India vs Australia: Aussie grit to the rescue as visitors salvage tough draw

With the series tried 1-1, pressure is on India to finish the home season on a high with a win against a gritty Australian unit in Dharamsala.

Written by Vinay Siwach | Ranchi | Updated: March 20, 2017 7:50:22 pm
india vs australia, ind vs aus, india vs australia 2017, india vs aus 2017, australia cricket, cricket australia, steve smith, cricket news, cricket Peter Handscomb (L) and Shaun Marsh’s 124-run stand helped Australia draw Ranchi Test. (Source: Reuters)

“I haven’t been on the field for so long.” Steve Smith reply was part of his praise for Cheteshwar Pujara and Wriddhiman Saha. Certainly, he had a tough time on the field. His team were out on the field for more than a day. Over after over, Pujara and Saha offered dead bat to deliveries, spinners and pacers alike. Nothing worked for Smith and his team. But there was nothing that the Australian were bogged down by.

India took a 152-run lead with just over a day’s play left in the third Test. The hosts would have backed themselves to pick the 10 wickets in the 98 overs left to bowl. More so after Ravindra Jadeja had David Warner and Nathan Lyon back in the hut on the fourth evening only. The fifth morning made it easier for India as they picked two more in the first session itself, including that of captain Smith. But that was that.

Peter Handscomb and Shaun Marsh joined hands half-an-hour before Lunch on the final day. They needed to save the team. It was not going to be easy as they were over two session to survive and 89 more runs to force India to bat again. But they did. The true Aussie grit of Marsh and Handscomb saw them play 197 and 200 deliveries respectively and manage a draw for Australia. They scored runs once they were settled. They played with straight bat, mostly. But most importantly, did not feel that surviving on the fifth day in India is not possible.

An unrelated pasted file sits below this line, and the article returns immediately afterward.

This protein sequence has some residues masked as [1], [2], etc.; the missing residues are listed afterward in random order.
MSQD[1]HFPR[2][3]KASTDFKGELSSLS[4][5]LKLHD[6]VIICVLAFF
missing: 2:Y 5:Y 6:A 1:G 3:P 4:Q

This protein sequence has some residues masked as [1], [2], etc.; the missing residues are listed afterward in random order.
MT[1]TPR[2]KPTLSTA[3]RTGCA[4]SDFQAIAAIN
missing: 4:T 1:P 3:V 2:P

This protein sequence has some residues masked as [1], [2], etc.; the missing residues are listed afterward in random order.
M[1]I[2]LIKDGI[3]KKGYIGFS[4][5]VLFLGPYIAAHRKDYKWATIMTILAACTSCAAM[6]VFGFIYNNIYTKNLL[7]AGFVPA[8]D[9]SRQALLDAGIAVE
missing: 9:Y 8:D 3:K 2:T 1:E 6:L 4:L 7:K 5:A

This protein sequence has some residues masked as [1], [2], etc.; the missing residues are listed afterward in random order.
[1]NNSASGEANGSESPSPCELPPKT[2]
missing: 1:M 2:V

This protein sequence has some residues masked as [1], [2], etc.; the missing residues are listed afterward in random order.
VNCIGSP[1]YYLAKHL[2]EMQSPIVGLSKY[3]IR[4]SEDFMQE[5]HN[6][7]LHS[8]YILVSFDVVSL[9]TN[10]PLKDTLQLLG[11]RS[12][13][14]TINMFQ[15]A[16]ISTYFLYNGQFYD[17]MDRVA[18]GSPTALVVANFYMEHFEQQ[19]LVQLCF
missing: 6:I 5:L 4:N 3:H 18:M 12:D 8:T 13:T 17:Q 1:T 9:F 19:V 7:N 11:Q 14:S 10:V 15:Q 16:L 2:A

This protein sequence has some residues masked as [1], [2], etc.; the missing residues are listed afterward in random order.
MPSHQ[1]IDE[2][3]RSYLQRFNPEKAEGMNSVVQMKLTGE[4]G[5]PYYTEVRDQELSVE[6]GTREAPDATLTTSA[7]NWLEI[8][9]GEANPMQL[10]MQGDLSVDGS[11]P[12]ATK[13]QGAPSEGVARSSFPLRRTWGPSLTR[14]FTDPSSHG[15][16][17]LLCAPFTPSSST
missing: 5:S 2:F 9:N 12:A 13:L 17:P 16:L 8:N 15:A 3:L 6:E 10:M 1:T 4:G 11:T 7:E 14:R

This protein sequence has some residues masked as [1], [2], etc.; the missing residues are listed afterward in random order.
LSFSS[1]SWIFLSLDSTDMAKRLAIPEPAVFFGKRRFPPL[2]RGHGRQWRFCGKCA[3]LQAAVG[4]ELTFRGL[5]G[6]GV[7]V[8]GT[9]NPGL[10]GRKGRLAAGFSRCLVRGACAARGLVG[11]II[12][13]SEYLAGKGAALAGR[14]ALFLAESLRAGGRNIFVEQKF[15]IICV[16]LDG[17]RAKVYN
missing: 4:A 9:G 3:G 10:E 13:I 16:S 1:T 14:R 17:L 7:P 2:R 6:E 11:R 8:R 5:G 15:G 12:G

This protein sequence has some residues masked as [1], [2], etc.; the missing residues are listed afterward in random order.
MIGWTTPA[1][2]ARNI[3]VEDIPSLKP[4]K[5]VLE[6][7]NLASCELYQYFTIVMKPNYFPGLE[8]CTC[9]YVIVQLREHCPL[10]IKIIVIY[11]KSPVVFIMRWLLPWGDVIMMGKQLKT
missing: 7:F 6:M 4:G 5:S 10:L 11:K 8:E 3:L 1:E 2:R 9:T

Ranchi, which faced a lot of criticism even before the start of the Test, had its part to play. It was difficult for batsmen to score runs and bowlers to get wickets. Only the one who batted well scored the runs. Bowlers bowled their hearts out and only a few were rewarded. Steve O’Keefe bowled 77 overs in India first innings and gave 199 runs. Comeback pacer Pat Cummins bent his back and was rewarded with four wickets.

The Australians never let the match slip away. Right from the start, when Glenn Maxwell and Smith played out the final session on the first day and when it looked like India will keep them under 400, Smith scored some quick runs in the later part of his unbeaten 178-run innings.

The bowlers showed no signs of being let down. Lyon had to wait for close to 75 overs for a wicket after his eight wickets in Bangalore. But he continued to toil hard and bowl over after over, 46 in total. Even Josh Hazlewood did the same and in three days time, they have to come back and do more of it.

The second innings was a great display of mental strength as well. Neither Handscomb nor Marsh played a rash shot that could have cost them their wicket. Credit to Marsh as well who had to nullify the rough outside his off-stump, which was regularly exploited by Jadeja.

When he finally fell, he had made sure Australia were out of trouble of losing this match. Handscomb was still there and Australia still had six wickets in hand. Australia lost one more, that of Maxwell, but Kohli finally decided to shake hands with Handscomb and declare the Test a draw.

With the series tied 1-1, expect Australia to come hard at India. They have a chance to create history by winning the series, first time since 2004/05. But pressure will be more on India. They have had a fabulous home season and now they need to finish it on a high. A win in the high altitude town Dharamsala will surely do it.

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